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Know How – Expert Edition – Braking Best Practice


25 Feb 2021

Category: Articles, Downloads

Braking Best Practice

With Graeme Ryder

Graeme is an expert in friction braking with over 20 years of engineering and automotive industry experience. Specialising in friction theory, he educates technicians at all levels in practical application and installation best practice. In this edition, Graeme highlights the important steps in achieving a problem-free brake replacement using industry best practice. If you require further technical assistance, please contact the NAPA Braking Technical Line on 0117 428 8090.

Pre-Inspection

  1. Test drive the vehicle before removing of any parts to confirm symptoms.
  2. Visually inspect the tyres for uneven tyre wear, radial separation or other damage. Tyre degradation can sometimes lead to symptoms that are mistaken for brake related issues.
  3. Check the condition of the wheel bearings. A worn bearing can cause excessive lateral runout, which may cause the brakes to pulsate or pull.
  4. Examine the steering and suspension bushes and joints for any free play. Worn steering and suspension bushes will not be able to absorb vertical and lateral forces produced by the vehicle when braking and can cause juddering.

Removal

  1. Can the pads move freely in the caliper carrier? Corrosion build up can cause the pads to seize. *
  2. Are the caliper fingers and piston contact points aligned? Excessive corrosion can cause misalignment of the pads. *
  3. Remove the caliper to enable inspection of both caliper sliders. Deteriorated sliders and rubber boots can prevent free movement. If in doubt of their condition, these should be renewed. *
  4. Can the caliper pistons retract and move freely? *
  5. Measure the brake discs, using a micrometer. Measure in at least 8 different points at equal distance apart around the disc perimeter, 2.5mm from the outer edge. An excess of more than 0.03mm of thickness variation will result in brake torque variation and brake judder.

* Anything interrupting free movement of brake components will interrupt the even material transfer process, leading to excessive DTV eventually resulting in brake judder.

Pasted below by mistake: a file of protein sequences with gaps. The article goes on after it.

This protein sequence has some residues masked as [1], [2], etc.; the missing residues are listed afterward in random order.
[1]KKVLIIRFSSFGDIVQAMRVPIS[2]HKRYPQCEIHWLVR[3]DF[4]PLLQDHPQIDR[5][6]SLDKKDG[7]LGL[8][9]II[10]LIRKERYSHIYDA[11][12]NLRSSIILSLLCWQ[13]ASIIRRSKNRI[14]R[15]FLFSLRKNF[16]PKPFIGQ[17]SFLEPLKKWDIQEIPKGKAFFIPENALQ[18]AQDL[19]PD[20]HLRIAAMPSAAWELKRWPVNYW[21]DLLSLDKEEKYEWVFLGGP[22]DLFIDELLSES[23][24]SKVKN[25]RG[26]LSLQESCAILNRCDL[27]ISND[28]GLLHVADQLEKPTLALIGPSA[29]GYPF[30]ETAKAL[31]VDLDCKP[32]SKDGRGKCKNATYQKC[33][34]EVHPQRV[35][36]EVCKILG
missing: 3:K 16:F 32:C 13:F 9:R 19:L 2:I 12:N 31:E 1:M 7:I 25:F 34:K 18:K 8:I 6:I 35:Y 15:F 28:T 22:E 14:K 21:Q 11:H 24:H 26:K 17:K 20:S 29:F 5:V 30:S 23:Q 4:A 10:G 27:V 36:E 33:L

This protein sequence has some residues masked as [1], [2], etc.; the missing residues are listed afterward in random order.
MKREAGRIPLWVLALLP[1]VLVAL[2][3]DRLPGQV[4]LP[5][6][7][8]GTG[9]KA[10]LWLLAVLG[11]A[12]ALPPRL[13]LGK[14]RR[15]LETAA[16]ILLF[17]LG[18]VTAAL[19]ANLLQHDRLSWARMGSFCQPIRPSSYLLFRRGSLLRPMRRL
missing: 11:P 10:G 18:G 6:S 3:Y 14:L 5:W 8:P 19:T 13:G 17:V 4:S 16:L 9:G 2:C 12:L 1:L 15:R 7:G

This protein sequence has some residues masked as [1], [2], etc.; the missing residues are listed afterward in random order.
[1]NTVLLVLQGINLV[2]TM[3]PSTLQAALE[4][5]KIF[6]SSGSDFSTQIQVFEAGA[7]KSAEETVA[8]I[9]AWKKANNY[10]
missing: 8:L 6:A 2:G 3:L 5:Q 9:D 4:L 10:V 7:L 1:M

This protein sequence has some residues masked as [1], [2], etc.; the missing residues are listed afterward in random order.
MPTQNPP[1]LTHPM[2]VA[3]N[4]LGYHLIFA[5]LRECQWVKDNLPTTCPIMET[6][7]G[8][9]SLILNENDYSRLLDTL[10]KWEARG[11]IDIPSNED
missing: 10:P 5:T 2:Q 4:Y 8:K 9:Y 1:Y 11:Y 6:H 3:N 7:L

Preparation

  1. With a tool that will not compromise the metal, remove corrosion from the caliper carrier, caliper fingers and piston contact points.**
  2. Inspect the hub and remove the corrosion build up using a suitable tool.**
  3. Treat and protect all surfaces by applying a water resistant, metal free lubricant with a high melting point.**
  4. Completely remove all sliders and clean thoroughly, including their cavities.
  5. Treat and protect sliders with a rubber compatible, water-resistant lubricant.

** Corrosion build-up alters braking component tolerances.

Fitment

  1. Replace brake discs as an axle set to ensure braking consistency.
  2. Clean the disc and mounting surface. Dust and foreign objects trapped between the mounting surface of the disc and the hub will cause lateral runout. This can lead to disc thickness variation and brake judder.
  3. If the component is equipped with a disc locating screw, renew and replace as it secures the brake disc and prevents dust and debris from entering behind it.
  4. Mount and secure the disc and check for disc runout using a DTI gauge. This should be no greater than 0.08mm on a small/medium family car or 0.05mm on a luxury/performance car. Anything more can cause excessive lateral runout, disc variation thickness and brake judder. †
  5. Examine and thoroughly clean the contact surface of the wheel. Contamination or poor quality alloy wheels will cause excessive lateral runout and brake judder.
  6. Torque wheel bolts following in the correct sequence. Incorrect torque could damage the disc hat, distorting the hub contact surface, causing excessive lateral runout and brake judder.

† Exact vehicle manufacturer tolerances must be used. Measurements supplied are a guide.

Aftercare

  1. Follow the recommended bedding-in procedure. The process will take longer for fully coated discs as the coating must be removed for the material transfer process to take effect evenly on the disc surface.
  2. Ensure the driver is aware of the recommended aftercare for the initial 200 miles (at least). Material transfer process can still be affected after this if using an incorrect braking technique. All NAPA discs are precision edge coated so removal is not necessary.

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